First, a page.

The software is free for non-commercial use. But there are GitKraken Pro and Enterprise for business owners to use as well. Each cost $4.08/month and $8.25/month respectively.
Just like its name, this powerful Git GUI client has a smart interface that looks and works the same across different platforms.
It has a single-view feature where you can see your index, working tree, and commands all in the Log window.
The tool lets you compare or merge files and edit them side-by-side. It can resolve merge conflicts by using the Conflict Solver. SmartGit also provides SSH client, an improved rebase performance and Git-Flow that allows you to configure branches without additional tools.
It integrates with popular Git platforms such as GitHub and BitBucket, making collaborative pull requests and code reviews easier.
Github For Mac Client Software
The software is free to download. For commercial use, you can purchase a SmartGit license in a single payment ‒ $129 for a year to $319 for a lifetime or subscribe monthly for $8.99.
3. Git Cola
Git Cola is a simple yet powerful Git client that was developed using Python, and it’s free to use. The interface is made of multiple tools that you can hide and rearrange to your needs. The four panes of the interface allow you to view separate aspects of your project.
It also has Git-Dag, a Dag visualizer for commits and branches and the list of keyboard shortcuts is useful for an efficient and quicker work-flow.
Moreover, Git Cola will remember your work layout and restore it back to how it was the next time it’s launched.
Other than supporting custom GUI settings, the tool has language settings as well. Since Git Cola is open source, the tool is easy to maintain and update.
Aurees is a multi-platform Git client that is simple and fast to use, plus free to download. Its interface is intuitive and clean. The tool aims to provide a smooth environment for users to view, edit, and publish Git files.
You need to log in to your GitHub account to use it.
Aurees shows commit and merging changes in side by side windows, making it effortless for you to trace back and resolve conflicts quickly. Tags are color coded so that you can navigate through the repo with ease.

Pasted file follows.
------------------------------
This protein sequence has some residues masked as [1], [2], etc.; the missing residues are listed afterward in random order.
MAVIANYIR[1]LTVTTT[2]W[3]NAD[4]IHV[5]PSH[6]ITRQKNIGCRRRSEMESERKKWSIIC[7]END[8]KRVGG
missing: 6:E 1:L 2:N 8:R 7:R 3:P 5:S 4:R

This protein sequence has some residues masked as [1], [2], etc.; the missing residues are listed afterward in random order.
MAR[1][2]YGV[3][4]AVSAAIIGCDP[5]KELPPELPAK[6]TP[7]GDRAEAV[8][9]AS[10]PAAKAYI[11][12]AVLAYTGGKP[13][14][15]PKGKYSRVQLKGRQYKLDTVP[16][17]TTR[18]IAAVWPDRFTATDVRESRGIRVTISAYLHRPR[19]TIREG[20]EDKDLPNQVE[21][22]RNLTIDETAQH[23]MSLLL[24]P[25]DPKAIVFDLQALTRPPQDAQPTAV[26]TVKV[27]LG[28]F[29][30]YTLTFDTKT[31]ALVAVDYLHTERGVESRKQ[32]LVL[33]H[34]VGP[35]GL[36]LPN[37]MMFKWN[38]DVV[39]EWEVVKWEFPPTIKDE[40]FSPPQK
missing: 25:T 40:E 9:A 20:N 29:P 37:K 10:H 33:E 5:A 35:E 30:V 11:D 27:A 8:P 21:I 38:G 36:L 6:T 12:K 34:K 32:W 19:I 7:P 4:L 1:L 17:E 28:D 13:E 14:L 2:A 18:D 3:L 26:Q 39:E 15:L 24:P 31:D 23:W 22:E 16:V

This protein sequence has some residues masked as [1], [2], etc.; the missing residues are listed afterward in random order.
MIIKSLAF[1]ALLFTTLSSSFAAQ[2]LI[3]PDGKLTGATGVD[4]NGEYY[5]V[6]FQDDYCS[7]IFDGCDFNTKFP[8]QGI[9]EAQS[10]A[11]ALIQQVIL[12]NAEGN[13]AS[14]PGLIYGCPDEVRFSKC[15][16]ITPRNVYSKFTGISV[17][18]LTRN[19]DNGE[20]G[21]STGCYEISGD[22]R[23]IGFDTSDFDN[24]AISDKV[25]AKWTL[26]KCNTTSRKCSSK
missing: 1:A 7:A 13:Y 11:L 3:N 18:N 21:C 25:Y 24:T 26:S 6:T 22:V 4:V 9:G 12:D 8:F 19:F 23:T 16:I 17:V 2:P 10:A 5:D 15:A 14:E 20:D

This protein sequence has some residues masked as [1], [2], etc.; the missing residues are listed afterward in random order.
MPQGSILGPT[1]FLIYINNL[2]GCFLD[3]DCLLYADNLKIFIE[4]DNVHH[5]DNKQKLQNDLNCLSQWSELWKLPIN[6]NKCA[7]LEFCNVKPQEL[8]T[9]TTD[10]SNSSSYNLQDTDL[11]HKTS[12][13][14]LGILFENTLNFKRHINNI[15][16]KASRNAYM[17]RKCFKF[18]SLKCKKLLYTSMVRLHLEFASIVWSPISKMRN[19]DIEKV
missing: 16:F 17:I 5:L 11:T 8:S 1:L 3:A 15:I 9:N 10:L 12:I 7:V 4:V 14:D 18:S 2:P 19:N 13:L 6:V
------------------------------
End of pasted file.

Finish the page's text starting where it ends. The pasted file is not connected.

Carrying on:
With Aurees you can get an idea of which team member make what changes as it allows you to explore all documents. You can also indent merge commits to see line numbers or differences when comparing documents.
Git has become a necessity when it comes to managing collaborative development projects. However, it also has a high learning curve. Therefore, to make it easier for newcomers, developers have created Git Graphical User Interface clients for various platforms.
Let’s look back at the list once more,
Linux Git Clients:
- QGit ‒ hassle-free Git GUI for Linux and it doesn’t cost a dime.
- Gitg ‒ you can view your repositories and it allows you to do common Git operations.
- Git Force ‒ beginners in Git can make use of this tool as it has an intuitive interface and it’s free to download.
Github Mac Client
Windows Git Clients:
Mac Git Client
- Sourcetree ‒ great for newcomers and experts in Git. A powerful tool, yet free and simple.
- GitHub for Windows ‒ a Git GUI where you can work on your project, visualize and track the workflow of your GitHub repositories.
- Tortoise Git ‒ an open source and free Git GUI for Windows, straightforward to use and can be used with other development tools.
Mac Git Clients:
- GitUp ‒ a safe environment to learn Git and experiment with. It’s also free, fast and easy to use.
- GitBox ‒ free for non-profit use and makes working with Git as easy as checking the mail.
- Git-Xdev ‒ designed to be a top and maintainable Git GUI. It’s free and full-featured for most workflows.
Github For Mac Client Download
Multi-Platform Git Clients:
Github For Mac Client Permissions
- Git Kraken ‒ has a free version, reliable, makes Git understandable, and visually appealing.
- SmartGit ‒ the interface is smart looking indeed and easy to use, free to download for non-commercial use.
- Git Cola ‒ a free, simple yet powerful Git client that makes work-flows quick and efficient.
- Aurees ‒ an easy to use free Git GUI client that enables users to work on Git operations effortlessly.
Git Bash Windows
Enjoy going through the list and have fun checking them out. Good luck in finding the right Git GUI client for your project!